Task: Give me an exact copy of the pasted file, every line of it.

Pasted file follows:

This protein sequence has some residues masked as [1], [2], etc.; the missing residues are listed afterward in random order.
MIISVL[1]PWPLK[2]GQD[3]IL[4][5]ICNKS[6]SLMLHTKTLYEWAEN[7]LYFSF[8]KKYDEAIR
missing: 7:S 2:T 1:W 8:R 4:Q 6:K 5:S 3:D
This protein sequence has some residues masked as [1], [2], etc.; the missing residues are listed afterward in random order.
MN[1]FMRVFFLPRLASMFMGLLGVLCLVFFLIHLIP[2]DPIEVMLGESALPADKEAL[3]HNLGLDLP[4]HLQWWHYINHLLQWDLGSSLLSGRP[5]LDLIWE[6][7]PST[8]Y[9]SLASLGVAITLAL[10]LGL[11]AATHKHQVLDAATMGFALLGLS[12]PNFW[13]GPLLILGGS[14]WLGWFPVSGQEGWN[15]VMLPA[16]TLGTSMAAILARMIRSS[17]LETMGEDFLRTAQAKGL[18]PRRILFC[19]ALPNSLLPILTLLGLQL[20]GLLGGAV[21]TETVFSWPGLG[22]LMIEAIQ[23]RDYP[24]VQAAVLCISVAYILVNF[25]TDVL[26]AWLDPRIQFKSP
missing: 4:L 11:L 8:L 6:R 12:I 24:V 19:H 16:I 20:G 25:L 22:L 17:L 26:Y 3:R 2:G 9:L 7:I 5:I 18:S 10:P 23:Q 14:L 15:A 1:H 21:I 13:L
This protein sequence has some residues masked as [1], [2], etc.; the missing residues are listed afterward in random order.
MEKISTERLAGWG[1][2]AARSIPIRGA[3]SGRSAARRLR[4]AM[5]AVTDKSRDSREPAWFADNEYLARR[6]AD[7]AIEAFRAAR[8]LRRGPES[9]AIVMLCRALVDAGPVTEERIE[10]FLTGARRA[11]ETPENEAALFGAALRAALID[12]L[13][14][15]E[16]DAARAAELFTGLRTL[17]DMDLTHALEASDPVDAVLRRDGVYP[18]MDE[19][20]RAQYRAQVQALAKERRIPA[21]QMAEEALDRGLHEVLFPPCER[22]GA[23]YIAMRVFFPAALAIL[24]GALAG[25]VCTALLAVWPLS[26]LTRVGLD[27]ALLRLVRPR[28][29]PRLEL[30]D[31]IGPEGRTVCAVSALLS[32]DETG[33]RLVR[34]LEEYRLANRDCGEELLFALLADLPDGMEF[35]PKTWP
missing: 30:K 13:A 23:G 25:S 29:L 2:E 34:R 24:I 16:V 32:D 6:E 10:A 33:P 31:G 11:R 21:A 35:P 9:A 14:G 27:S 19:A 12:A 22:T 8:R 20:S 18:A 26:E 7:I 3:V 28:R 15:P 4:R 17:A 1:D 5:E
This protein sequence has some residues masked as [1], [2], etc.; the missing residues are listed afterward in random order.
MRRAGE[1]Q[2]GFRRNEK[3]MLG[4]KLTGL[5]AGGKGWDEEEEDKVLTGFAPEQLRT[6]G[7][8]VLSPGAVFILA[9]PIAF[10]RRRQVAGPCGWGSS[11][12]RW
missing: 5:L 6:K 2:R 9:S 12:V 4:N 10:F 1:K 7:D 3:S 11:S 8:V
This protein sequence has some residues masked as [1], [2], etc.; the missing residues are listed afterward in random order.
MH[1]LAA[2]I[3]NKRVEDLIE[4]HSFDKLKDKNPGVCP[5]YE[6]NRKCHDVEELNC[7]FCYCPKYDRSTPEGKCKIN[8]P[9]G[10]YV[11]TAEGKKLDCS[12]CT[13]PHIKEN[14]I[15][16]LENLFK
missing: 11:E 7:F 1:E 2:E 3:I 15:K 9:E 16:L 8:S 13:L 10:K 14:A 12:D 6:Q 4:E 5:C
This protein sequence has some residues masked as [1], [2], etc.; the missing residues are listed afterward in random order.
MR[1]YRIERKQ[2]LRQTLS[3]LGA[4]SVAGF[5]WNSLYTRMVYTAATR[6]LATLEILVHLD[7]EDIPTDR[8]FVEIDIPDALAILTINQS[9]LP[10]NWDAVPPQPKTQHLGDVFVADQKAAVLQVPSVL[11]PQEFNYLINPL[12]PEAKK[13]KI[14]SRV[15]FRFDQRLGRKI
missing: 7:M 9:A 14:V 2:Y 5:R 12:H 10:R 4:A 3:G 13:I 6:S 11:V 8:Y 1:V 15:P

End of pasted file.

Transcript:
This protein sequence has some residues masked as [1], [2], etc.; the missing residues are listed afterward in random order.
MIISVL[1]PWPLK[2]GQD[3]IL[4][5]ICNKS[6]SLMLHTKTLYEWAEN[7]LYFSF[8]KKYDEAIR
missing: 7:S 2:T 1:W 8:R 4:Q 6:K 5:S 3:D
This protein sequence has some residues masked as [1], [2], etc.; the missing residues are listed afterward in random order.
MN[1]FMRVFFLPRLASMFMGLLGVLCLVFFLIHLIP[2]DPIEVMLGESALPADKEAL[3]HNLGLDLP[4]HLQWWHYINHLLQWDLGSSLLSGRP[5]LDLIWE[6][7]PST[8]Y[9]SLASLGVAITLAL[10]LGL[11]AATHKHQVLDAATMGFALLGLS[12]PNFW[13]GPLLILGGS[14]WLGWFPVSGQEGWN[15]VMLPA[16]TLGTSMAAILARMIRSS[17]LETMGEDFLRTAQAKGL[18]PRRILFC[19]ALPNSLLPILTLLGLQL[20]GLLGGAV[21]TETVFSWPGLG[22]LMIEAIQ[23]RDYP[24]VQAAVLCISVAYILVNF[25]TDVL[26]AWLDPRIQFKSP
missing: 4:L 11:L 8:L 6:R 12:I 24:V 19:H 16:I 20:G 25:L 22:L 17:L 26:Y 3:R 2:G 9:L 7:I 5:I 18:S 10:P 23:Q 14:L 15:A 1:H 21:I 13:L
This protein sequence has some residues masked as [1], [2], etc.; the missing residues are listed afterward in random order.
MEKISTERLAGWG[1][2]AARSIPIRGA[3]SGRSAARRLR[4]AM[5]AVTDKSRDSREPAWFADNEYLARR[6]AD[7]AIEAFRAAR[8]LRRGPES[9]AIVMLCRALVDAGPVTEERIE[10]FLTGARRA[11]ETPENEAALFGAALRAALID[12]L[13][14][15]E[16]DAARAAELFTGLRTL[17]DMDLTHALEASDPVDAVLRRDGVYP[18]MDE[19][20]RAQYRAQVQALAKERRIPA[21]QMAEEALDRGLHEVLFPPCER[22]GA[23]YIAMRVFFPAALAIL[24]GALAG[25]VCTALLAVWPLS[26]LTRVGLD[27]ALLRLVRPR[28][29]PRLEL[30]D[31]IGPEGRTVCAVSALLS[32]DETG[33]RLVR[34]LEEYRLANRDCGEELLFALLADLPDGMEF[35]PKTWP
missing: 30:K 13:A 23:G 25:S 29:L 2:E 34:R 24:I 16:V 32:D 6:E 10:A 33:P 31:G 11:R 21:A 35:P 9:A 14:G 27:S 19:A 12:A 22:T 8:R 20:S 18:A 26:E 7:I 3:V 28:R 15:P 4:R 17:A 1:D 5:E
This protein sequence has some residues masked as [1], [2], etc.; the missing residues are listed afterward in random order.
MRRAGE[1]Q[2]GFRRNEK[3]MLG[4]KLTGL[5]AGGKGWDEEEEDKVLTGFAPEQLRT[6]G[7][8]VLSPGAVFILA[9]PIAF[10]RRRQVAGPCGWGSS[11][12]RW
missing: 5:L 6:K 2:R 9:S 12:V 4:N 10:F 1:K 7:D 3:S 11:S 8:V
This protein sequence has some residues masked as [1], [2], etc.; the missing residues are listed afterward in random order.
MH[1]LAA[2]I[3]NKRVEDLIE[4]HSFDKLKDKNPGVCP[5]YE[6]NRKCHDVEELNC[7]FCYCPKYDRSTPEGKCKIN[8]P[9]G[10]YV[11]TAEGKKLDCS[12]CT[13]PHIKEN[14]I[15][16]LENLFK
missing: 11:E 7:F 1:E 2:E 3:I 15:K 9:E 16:L 8:S 13:L 10:K 14:A 12:D 6:Q 4:E 5:C
This protein sequence has some residues masked as [1], [2], etc.; the missing residues are listed afterward in random order.
MR[1]YRIERKQ[2]LRQTLS[3]LGA[4]SVAGF[5]WNSLYTRMVYTAATR[6]LATLEILVHLD[7]EDIPTDR[8]FVEIDIPDALAILTINQS[9]LP[10]NWDAVPPQPKTQHLGDVFVADQKAAVLQVPSVL[11]PQEFNYLINPL[12]PEAKK[13]KI[14]SRV[15]FRFDQRLGRKI
missing: 7:M 9:A 14:V 2:Y 5:R 12:H 10:R 4:A 3:G 13:I 6:S 11:V 8:Y 1:V 15:P